Knowledge for better food systems

Showing results for: Environmental impact assessments

3 December 2018

In this report, the Food Ethics Council analyses the 2018 Food Sustainability Index (view interactive graphics here), which ranked the UK 16th out of 28 European Union countries and 24th out of 67 countries when averaged across a range of food sustainability indicators.

22 October 2018

The report “Transformation is feasible - How to achieve the Sustainable Development Goals within Planetary Boundaries”, produced by the Stockholm Resilience Centre, identifies five measures to reach the most Sustainable Development Goals within the planetary boundaries.

8 October 2018

The Food and Agriculture Organisation of the United Nations has published guidelines for the assessment of nutrient flows and their associated environmental impacts in livestock supply chains. The guidelines are aimed at people and organisations who already have a good working knowledge of life cycle assessment of livestock systems, and are intended to promote consistency through defining calculation methods and data requirements.

2 October 2018

This book, edited by Shakeel Ahmed, showcases the latest research and applications in bio-based food packaging materials.

Image: Pxhere, Grass farm animal, CC0 Public Domain
2 October 2018

Relatively intensive, high-yield farming systems often have lower environmental impacts per unit of product, according to a new paper. The paper used a new framework to measure both land use and major environmental externalities (greenhouse gas emissions, water use, and nitrogen, phosphorus and soil losses) for several different farming systems.

12 September 2018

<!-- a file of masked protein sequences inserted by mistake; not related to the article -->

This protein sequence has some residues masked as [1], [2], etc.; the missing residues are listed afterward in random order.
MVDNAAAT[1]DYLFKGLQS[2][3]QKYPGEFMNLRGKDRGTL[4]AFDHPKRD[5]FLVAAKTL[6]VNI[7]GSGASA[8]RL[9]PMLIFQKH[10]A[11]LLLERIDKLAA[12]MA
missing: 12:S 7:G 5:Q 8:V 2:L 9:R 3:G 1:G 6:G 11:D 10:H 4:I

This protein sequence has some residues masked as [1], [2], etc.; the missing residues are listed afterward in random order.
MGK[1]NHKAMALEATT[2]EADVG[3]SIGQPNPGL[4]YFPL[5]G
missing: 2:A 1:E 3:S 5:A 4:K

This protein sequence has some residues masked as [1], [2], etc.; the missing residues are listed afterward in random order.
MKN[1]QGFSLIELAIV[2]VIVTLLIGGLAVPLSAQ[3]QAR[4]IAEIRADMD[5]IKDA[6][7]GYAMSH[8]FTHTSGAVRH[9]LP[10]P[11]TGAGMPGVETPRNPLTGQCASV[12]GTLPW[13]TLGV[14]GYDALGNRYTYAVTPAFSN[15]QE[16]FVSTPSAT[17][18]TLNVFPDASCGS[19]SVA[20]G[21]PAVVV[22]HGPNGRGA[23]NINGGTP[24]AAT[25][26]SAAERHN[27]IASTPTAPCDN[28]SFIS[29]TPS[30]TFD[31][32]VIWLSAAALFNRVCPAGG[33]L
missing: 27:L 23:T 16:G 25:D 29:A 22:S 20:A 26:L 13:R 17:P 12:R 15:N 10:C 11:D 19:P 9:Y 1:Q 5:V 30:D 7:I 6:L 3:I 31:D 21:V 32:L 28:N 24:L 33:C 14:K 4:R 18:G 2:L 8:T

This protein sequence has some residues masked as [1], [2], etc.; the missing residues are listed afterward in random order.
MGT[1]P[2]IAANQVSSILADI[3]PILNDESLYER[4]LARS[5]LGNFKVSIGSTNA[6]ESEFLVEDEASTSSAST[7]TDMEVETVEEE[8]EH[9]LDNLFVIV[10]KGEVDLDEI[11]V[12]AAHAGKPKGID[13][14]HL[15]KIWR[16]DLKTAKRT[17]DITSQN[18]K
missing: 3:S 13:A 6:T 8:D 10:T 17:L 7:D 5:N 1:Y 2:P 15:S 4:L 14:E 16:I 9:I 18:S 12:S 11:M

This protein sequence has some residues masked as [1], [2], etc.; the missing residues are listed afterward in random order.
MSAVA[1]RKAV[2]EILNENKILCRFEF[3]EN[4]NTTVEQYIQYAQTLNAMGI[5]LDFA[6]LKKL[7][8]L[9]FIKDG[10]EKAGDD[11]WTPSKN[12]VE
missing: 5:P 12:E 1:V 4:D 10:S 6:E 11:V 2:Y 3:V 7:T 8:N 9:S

This book, edited by Subramanian Senthilkannan Muthu, examines the development and implementation of a variety of indicators of sustainability for the food system.

Image: Arkansas Highways, I-530 mirage, Flickr, Creative Commons Attribution-NoDerivs 2.0 Generic
31 July 2018

Researchers from the University of Oxford’s Environmental Change Institute (of which the FCRN is part) have created a new tool - the “temperature of equivalence” - to map the impacts of varying degrees of climate change in different areas. They find that people living in low-income countries will, on average, experience heat extremes at 1.5°C of (global average) warming that people living high-income countries will not encounter until 3°C. This result is based on combining a map of predicted heat extremes with information on where people actually live within these areas. The paper also finds that, on average, people in high-income countries would experience the same increase in extreme rainfall after 1.0°C of warming that people in low-income countries would experience at 1.5°C of warming.

11 June 2018

TEEBAgriFood, part of the UN Environment initiative The Economics of Ecosystems and Biodiversity, has released a report on the environmental, health and social costs and benefits of the agriculture and food system. It finds that the food system does not keep everyone healthy or protect the environment. It calls for a reform in how we measure food system performance, because relying on yield per hectare and market prices neglects other costs such as food-borne disease and environmental degradation.